Feralan: E. Font. English.

Applied Animal Behaviour Science, 17 (1987) 319-328

Elsevier Science Publishers B.V., Amsterdam Printed in The Netherlands

 

 

SPACING AND SOCIAL ORGANIZATION: URBAN STRAY DOG REVISITED

 

ENRIQUE FONT

Faculty of Biological Sciences, University of Valencia (Spain) (Accepted for publication 24 September 1986)

 

 

ABSTRACT

Font, E., 1987. Spacing and social organization: urban stray dogs revisited. Appl. Anim. Behav. Sci., 17: 319-328.

Different aspects of the etho-ecology of the stray dog population in Valencia (Spain) were investigated. Densities of between 127 and 1304 stray dogs km -2 overlap with density estimates reported for other populations. A male:female ratio of 2:1 is also in agreement with earlier studies. Behavioral observations revealed that these dogs will occasionally form groups with dominance hierarchies and communal defense of a territory. From the stability of these groups, long-term affiliative bonds apparently exist among group members. This finding conflicts with the accepted notion that urban stray dogs are asocial and do not form stable social groups. Methodological problems may invalidate earlier claims that urban stray dogs are asocial animals. This is due to improper use of a Poisson model for assessing social organization. It is suggested that stray dogs possess, like most canids for which an adequate data base exists, remarkable behavioral plasticity allowing them to adjust their social system to prevailing ecological constraints.

 

INTRODUCTION

In recent years, popular and scientific accounts indicate a growing awareness of problems posed by large populations of uncontrolled domestic dogs in urban and suburban environments. This concern has fostered a number of studies on the natural history of urban stray dogs in cities in the United States (Beck, 1971,1973; Fox et al., 1975; Bekoff, 1979; Westbrook and Allen, 1979; Rubin and Beck, 1982; Berman and Dunbar, 1983; Daniels, 1983a, b; Lehner et al., 1983; Reid et al., 1984) and elsewhere (Oppenheimer and Oppenheimer, 1975; Fox, 1978; Ghosh et al., 1984; Carr, 1985). Variations and inconsistencies in the collection and analysis of data make comparisons among studies difficult or impossible. Contradictory results have also been reported. In particular, urban stray dogs have been portrayed as being asocial animals unable to establish permanent social bonds (e.g., Beck, 1973; Berman and Dunbar, 1983; Daniels, 1983a). This idea, persistent in the literature for over a decade, is in conflict with other studies which show that urban stray dogs form stable social groups (Fox et al, 1975; Carr, 1985).

Between August 1981 and January 1982,1 conducted a study on the etho-ecology of urban stray dogs in Valencia, a city of about 800 000 inhabitants on the Mediterranean coast of Spain. Selected population parameters were meas­ured and analyzed in the context of other similar studies. In addition, behav­ioral observations were conducted on a number of groups of stray dogs in order to explore their social dynamics (Font, 1982). This report presents data on the abundance and sex ratio of the stray dog population of Valencia together with activity patterns, home range and territory size estimates calculated from observations of one group composed of 4 feral dogs. Finally, the question of whether or not stray dogs are truly social animals will be addressed.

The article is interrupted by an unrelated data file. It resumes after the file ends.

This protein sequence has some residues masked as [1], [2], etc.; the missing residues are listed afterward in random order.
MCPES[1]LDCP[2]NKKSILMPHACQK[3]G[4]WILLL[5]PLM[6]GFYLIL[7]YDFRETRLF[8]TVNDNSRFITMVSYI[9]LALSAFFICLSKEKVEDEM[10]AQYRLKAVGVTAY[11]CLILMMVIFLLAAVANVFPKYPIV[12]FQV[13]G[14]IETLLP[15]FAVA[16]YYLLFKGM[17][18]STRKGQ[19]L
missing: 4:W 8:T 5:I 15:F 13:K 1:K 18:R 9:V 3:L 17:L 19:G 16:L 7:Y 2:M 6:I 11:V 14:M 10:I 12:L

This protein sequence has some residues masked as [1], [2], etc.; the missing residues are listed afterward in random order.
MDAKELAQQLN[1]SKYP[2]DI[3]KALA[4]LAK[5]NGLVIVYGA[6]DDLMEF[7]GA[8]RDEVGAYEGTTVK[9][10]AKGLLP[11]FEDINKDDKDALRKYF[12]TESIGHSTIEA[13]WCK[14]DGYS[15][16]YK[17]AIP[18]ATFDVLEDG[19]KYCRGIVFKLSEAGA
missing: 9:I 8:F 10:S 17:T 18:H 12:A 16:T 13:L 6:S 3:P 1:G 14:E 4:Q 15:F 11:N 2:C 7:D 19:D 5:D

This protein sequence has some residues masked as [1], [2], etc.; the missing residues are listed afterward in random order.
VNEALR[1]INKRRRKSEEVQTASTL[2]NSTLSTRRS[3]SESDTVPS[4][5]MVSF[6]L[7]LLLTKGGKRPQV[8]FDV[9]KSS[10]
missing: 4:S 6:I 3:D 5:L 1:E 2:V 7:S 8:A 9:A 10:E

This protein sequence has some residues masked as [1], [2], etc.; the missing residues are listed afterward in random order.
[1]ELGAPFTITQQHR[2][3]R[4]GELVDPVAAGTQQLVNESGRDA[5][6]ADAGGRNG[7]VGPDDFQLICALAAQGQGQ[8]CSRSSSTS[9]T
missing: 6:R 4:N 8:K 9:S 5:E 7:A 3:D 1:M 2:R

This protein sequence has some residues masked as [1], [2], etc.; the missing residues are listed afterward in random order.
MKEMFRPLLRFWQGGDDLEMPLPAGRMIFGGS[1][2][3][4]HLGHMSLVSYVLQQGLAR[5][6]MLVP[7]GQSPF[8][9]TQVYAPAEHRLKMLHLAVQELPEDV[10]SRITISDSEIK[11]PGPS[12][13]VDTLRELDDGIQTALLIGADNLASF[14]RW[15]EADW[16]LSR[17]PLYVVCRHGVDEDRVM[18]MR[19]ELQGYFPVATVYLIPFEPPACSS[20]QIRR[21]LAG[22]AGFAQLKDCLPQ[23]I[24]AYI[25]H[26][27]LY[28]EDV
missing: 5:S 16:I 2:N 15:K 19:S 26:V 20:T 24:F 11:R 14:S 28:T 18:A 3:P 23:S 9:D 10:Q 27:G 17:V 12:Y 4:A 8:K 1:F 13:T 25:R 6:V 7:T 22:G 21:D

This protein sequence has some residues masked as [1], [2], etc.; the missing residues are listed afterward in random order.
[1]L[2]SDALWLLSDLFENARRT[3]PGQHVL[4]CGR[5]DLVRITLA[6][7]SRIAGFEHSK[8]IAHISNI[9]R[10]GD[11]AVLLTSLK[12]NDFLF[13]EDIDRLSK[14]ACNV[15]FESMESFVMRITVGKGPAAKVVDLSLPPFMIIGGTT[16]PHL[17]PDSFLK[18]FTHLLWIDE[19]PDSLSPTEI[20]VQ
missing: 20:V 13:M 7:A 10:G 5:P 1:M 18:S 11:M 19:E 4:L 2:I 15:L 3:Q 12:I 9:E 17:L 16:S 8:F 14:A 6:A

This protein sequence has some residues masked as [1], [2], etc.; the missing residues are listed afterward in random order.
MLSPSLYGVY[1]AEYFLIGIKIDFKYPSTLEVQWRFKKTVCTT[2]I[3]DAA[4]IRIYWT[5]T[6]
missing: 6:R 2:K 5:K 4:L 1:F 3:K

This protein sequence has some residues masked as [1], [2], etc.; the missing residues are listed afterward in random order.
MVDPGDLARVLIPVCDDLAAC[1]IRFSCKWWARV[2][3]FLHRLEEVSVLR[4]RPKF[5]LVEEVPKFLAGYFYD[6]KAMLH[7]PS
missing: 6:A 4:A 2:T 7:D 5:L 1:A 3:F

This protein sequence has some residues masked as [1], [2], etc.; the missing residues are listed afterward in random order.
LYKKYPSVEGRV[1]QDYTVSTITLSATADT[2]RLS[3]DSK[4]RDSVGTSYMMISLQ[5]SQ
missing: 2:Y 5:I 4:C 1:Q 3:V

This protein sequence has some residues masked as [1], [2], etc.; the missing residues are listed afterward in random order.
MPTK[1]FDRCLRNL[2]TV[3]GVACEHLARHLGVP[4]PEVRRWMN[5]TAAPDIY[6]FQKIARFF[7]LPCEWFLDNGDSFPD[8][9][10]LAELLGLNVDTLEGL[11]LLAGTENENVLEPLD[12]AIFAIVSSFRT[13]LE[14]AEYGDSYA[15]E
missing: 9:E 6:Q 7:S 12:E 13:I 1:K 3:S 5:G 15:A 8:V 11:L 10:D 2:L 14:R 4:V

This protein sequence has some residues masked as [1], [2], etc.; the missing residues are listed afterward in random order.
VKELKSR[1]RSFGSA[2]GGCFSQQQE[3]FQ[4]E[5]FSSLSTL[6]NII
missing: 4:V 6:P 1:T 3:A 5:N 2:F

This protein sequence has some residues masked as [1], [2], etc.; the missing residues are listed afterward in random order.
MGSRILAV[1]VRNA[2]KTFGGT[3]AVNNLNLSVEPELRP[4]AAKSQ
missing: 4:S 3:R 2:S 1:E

METHODS

 

Population surveys

Data on the number of free ranging (i.e. unsupervised) dogs, their location, sex and approximate age were collected during periodic censuses done along 7 fixed transects scattered throughout the city. Each transect was run at a con­stant speed of 15 km/h for 9 consecutive days using a small motorcycle. The transects encompassed a variety of urban environments from low income, eco­nomically depressed neighborhoods to middle class, mostly residential, areas. Abundance was estimated using the photographic mark-recapture method as described by Beck (1973). In this method a photograph replaces the actual capture of the animal.

 

Focal groups

Preliminary observations indicated that groups of stray dogs will occasion­ally remain stable for extended periods of time. These groups exhibit hierar­chical organization and communal defense of a territory, which is typical of many wild canids. The behavior of several such groups was analyzed in order to investigate their social dynamics. Of these one group, consisting of 2 adult males, 1 juvenile male, and 1 female, was studied intensively. All the dogs in this group were "feral" (i.e. unowned) mongrels. Their estimated weights ranged from 15 to 40 kg. All were in fair physical condition, and analysis of feces revealed no intestinal parasites. The female in this group was pregnant at the beginning of the study, and gave birth to 3 pups that were adopted by local residents.

A total of 150 h was devoted to observing behavior within this social group. Observations were scheduled in 3-h periods distributed so as to cover a daily cycle. During each observation period a combination of ad libitum and focal-animal sampling (Altmann, 1974a) yielded data on the dogs' daily activity patterns, home range and territory sizes, shelter types, food and water pro­curement and social behavior. Daily activity patterns were constructed by averaging the time each individual animal spent sleeping, lying or sitting, over all observation periods in which the animal was focal. Home range and move­ment patterns were examined by plotting the location of the animals at 10-min intervals on scale maps of the area. Home range size was estimated by drawing a convex polygon connecting the outermost sightings and computing its area exclusive of inner buildings and fenced areas to which stray dogs were not permitted access. A territory and a core area (Jewell, 1966) were also measured.